Sure, we know Crows are very smart, but it seems in recent times we’ve learned something else. Crows could posess a form of consciousness than we maybe realized they were capable of before. 

Findings on this were posted in AAAS or Science Mag under the title of ‘A neural correlate of sensory consciousness in a corvid bird.’ Basically, for this, a team at the University of Tubingen in Germany worked on several experiments on two carrion crows. These were somewhat simple experiments but still provided a lot of information. For this, the electrodes in their brains were being monitored and well, the findings brought forth were very insightful.

RT wrote as follows about all of this:

The team at the University of Tubingen in Germany conducted a series of experiments on two carrion crows (Corvus corone), in which they were each shown some 20,000 light signals over the course of dozens of sessions while electrodes monitored their brain activity.

The birds were trained to acknowledge the visual stimuli by nodding to show when they registered a flashing light. 

Some of the lights were more faint and short, making them harder to spot, however, and this caused a divergence in the responses given by the pair, leading to differences of opinion or subjective experience. 

“Nerve cells that represent visual input without subjective components are expected to respond in the same way to a visual stimulus of constant intensity,” animal physiologist Andreas Nieder of the University of Tubingen said.

“Our results, however, conclusively show that nerve cells at higher processing levels of the crow’s brain are influenced by subjective experience, or more precisely produce subjective experiences.”

The consciousness in question is called primary, or sensory, consciousness and was previously only thought to exist in primates. This latest research may force us to reconsider our definition of consciousness as well as the complexity of bird brains. 

Awareness of oneself, one’s knowledge, and the ability to reflect on that knowledge as well as apply it to one’s experiences in the world all fall under the umbrella of primary consciousness and add an extra dimension to problem-solving and decision-making behavior, for which crows are already known. 

Awareness of oneself, one’s knowledge, and the ability to reflect on that knowledge as well as apply it to one’s experiences in the world all fall under the umbrella of primary consciousness and add an extra dimension to problem-solving and decision-making behavior, for which crows are already known.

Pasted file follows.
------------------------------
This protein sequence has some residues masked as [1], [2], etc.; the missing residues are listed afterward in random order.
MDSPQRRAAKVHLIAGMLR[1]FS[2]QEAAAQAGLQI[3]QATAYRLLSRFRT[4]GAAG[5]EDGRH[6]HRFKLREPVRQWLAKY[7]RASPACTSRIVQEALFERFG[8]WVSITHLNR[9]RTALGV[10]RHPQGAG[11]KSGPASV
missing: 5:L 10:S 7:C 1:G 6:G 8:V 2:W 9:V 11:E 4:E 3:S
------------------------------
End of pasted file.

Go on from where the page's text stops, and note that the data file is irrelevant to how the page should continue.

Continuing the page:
Primary consciousness is the most basic form as we understand it, and involves appreciation of and interaction with the world in the present, with some indication of a near past and near future. 

I know, all of that might sound confusing but overall it suggests that there could be some kind of pre-existing ‘ancient microcircuit’ present in the last common ancestors of humans and crows. While of course, more research will need to be done but in time we will better understand all of this, I am sure. While this kind of thing is not easy to really grasp when it comes to animals, we are learning more and more each day. 

The abstract of this study goes as follows:

Subjective experiences that can be consciously accessed and reported are associated with the cerebral cortex. Whether sensory consciousness can also arise from differently organized brains that lack a layered cerebral cortex, such as the bird brain, remains unknown. We show that single-neuron responses in the pallial endbrain of crows performing a visual detection task correlate with the birds’ perception about stimulus presence or absence and argue that this is an empirical marker of avian consciousness. Neuronal activity follows a temporal two-stage process in which the first activity component mainly reflects physical stimulus intensity, whereas the later component predicts the crows’ perceptual reports. These results suggest that the neural foundations that allow sensory consciousness arose either before the emergence of mammals or independently in at least the avian lineage and do not necessarily require a cerebral cortex.

What do you think? Could there be more to crows than most would otherwise expect? I for one think it is very possible that they are capable of conscious thought.

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